TORONTO – The Canadian dollar moved higher Monday as financial markets prepared for the Christmas holiday and weighed the impact of the stalled U.S. federal budget negotiations.
The loonie closed at 100.88 cents U.S., up 0.22 of a cent in a shortened trading session that ended at noon ET.
Key U.S. lawmakers were predicting that much of their holiday season will be spent in Washington, D.C., as they seek to bridge a gap between the Republican-dominated House of Representatives and the White House.
A deal must be reached if the United States is to avoid going over the so-called fiscal cliff, which would involve the automatic imposition of hundreds of billions of dollars in spending cuts and tax increases that could plunge the world’s largest economy back into recession.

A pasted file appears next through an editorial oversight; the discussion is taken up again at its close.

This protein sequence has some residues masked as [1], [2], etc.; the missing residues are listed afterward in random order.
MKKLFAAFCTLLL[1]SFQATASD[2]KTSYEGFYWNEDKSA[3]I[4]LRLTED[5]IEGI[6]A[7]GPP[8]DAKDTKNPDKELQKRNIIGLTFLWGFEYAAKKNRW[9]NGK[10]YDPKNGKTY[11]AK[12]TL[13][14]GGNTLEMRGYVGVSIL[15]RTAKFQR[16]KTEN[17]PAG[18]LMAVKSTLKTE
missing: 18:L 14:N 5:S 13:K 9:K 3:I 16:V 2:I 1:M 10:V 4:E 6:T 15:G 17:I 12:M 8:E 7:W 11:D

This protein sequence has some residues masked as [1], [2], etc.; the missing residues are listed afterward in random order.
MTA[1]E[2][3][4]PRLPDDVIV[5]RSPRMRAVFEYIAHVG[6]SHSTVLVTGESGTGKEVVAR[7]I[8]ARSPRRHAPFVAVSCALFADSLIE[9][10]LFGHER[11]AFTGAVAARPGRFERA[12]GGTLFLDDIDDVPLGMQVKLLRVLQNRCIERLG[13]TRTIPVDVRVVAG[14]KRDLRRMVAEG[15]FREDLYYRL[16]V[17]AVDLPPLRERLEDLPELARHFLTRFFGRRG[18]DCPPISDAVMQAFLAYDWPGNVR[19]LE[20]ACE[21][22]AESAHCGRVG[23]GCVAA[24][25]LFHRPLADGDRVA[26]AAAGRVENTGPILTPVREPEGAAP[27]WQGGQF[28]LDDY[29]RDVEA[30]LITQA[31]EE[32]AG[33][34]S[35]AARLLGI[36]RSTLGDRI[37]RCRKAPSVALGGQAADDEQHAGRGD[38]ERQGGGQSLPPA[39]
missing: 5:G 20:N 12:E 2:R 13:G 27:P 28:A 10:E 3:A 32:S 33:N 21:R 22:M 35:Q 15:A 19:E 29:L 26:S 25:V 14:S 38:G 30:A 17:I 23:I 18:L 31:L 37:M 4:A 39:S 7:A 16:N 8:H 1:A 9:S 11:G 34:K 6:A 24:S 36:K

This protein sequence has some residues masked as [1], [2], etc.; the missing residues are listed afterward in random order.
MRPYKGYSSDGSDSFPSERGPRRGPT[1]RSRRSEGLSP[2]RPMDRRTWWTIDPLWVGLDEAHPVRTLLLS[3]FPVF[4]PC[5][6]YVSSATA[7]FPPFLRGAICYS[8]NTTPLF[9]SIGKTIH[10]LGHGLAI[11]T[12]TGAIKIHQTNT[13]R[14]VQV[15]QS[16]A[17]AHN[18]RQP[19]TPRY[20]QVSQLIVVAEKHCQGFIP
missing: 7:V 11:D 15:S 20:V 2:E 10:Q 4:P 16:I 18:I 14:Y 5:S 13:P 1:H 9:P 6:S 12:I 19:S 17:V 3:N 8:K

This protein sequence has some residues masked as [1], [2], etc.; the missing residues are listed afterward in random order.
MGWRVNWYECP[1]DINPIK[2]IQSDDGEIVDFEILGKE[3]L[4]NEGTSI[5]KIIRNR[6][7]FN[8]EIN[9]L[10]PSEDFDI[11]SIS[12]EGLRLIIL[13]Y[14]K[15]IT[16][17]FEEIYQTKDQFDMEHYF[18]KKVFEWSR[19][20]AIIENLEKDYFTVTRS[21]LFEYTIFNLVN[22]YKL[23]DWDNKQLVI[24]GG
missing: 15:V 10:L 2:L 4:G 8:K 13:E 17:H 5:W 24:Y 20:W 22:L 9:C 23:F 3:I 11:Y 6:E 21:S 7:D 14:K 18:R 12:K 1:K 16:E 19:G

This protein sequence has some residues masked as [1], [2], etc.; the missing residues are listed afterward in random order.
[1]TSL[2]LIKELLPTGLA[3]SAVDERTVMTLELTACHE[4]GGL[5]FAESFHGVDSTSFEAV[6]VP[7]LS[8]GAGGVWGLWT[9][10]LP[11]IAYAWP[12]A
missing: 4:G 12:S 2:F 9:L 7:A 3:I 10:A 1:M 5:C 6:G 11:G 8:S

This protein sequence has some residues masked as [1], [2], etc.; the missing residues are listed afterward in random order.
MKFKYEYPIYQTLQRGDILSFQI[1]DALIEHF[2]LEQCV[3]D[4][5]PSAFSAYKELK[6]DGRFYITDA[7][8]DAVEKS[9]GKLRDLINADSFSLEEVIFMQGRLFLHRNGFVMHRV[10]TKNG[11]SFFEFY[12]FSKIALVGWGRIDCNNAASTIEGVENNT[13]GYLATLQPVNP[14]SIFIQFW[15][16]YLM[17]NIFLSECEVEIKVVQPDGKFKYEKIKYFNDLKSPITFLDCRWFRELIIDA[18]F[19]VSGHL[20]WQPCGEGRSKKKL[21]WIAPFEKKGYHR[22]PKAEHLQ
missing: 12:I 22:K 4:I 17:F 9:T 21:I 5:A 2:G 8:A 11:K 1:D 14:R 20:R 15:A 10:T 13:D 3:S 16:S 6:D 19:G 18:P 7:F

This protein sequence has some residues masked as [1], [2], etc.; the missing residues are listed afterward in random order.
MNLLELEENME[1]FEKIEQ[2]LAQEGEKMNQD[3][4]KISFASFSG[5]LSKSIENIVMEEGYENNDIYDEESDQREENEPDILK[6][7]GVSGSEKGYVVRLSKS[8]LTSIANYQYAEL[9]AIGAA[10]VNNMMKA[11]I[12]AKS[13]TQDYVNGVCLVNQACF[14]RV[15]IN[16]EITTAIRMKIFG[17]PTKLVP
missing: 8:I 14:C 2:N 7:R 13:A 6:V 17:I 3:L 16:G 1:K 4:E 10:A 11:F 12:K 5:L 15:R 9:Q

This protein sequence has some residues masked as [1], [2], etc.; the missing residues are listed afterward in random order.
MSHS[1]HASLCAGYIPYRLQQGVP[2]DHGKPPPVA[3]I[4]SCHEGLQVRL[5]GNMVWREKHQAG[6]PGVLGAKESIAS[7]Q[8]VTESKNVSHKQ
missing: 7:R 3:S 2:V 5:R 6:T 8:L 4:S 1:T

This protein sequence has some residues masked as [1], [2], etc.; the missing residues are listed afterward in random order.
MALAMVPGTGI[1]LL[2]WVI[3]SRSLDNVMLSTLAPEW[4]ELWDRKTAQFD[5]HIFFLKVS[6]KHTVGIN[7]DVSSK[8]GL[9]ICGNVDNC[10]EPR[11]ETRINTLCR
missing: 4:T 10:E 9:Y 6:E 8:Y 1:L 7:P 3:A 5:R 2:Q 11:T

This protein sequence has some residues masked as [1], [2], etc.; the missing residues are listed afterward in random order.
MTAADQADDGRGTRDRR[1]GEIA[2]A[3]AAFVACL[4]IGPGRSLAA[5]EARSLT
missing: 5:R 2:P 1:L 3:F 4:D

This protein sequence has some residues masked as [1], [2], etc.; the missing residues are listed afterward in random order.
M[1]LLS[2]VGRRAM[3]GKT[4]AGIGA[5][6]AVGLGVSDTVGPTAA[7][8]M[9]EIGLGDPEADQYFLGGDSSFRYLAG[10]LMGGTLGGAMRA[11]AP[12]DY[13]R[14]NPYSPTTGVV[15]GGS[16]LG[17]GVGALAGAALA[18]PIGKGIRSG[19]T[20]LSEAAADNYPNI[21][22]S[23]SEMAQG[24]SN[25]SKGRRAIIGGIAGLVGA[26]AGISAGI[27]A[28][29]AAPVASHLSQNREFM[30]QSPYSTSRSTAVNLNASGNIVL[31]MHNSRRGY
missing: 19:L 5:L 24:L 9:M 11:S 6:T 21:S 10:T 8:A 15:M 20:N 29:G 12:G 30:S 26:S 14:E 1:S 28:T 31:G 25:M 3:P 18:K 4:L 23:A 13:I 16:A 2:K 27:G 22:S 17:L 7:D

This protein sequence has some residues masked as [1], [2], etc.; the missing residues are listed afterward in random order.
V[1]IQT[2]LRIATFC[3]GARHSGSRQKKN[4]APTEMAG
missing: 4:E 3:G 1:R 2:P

President Barack Obama said Friday that he is “ready and willing” to get a big package done to deal with the fiscal cliff, adding there’s no reason not to protect middle-class Americans from tax increases.
In commodities, March copper was down 2.1 cents at US$3.55 a pound while February gold bullion ended 60 cents lower at US$1,659.50 an ounce.
The January crude oil contract on the New York Mercantile Exchange slid five cents to US$88.61 a barrel.